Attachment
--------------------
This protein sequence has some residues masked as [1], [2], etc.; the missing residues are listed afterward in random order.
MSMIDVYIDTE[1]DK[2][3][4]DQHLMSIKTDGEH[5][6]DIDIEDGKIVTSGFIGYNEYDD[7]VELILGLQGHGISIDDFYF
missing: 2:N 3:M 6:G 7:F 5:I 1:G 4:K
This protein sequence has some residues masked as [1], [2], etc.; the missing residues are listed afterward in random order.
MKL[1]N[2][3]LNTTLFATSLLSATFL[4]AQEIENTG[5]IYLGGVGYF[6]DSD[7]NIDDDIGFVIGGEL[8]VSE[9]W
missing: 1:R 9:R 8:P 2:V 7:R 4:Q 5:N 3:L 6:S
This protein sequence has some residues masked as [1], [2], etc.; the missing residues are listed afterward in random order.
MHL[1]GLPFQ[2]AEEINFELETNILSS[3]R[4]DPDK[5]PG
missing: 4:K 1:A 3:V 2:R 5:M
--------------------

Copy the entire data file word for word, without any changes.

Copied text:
This protein sequence has some residues masked as [1], [2], etc.; the missing residues are listed afterward in random order.
MSMIDVYIDTE[1]DK[2][3][4]DQHLMSIKTDGEH[5][6]DIDIEDGKIVTSGFIGYNEYDD[7]VELILGLQGHGISIDDFYF
missing: 2:N 3:M 6:G 7:F 5:I 1:G 4:K
This protein sequence has some residues masked as [1], [2], etc.; the missing residues are listed afterward in random order.
MKL[1]N[2][3]LNTTLFATSLLSATFL[4]AQEIENTG[5]IYLGGVGYF[6]DSD[7]NIDDDIGFVIGGEL[8]VSE[9]W
missing: 1:R 9:R 8:P 2:V 7:R 4:Q 5:N 3:L 6:S
This protein sequence has some residues masked as [1], [2], etc.; the missing residues are listed afterward in random order.
MHL[1]GLPFQ[2]AEEINFELETNILSS[3]R[4]DPDK[5]PG
missing: 4:K 1:A 3:V 2:R 5:M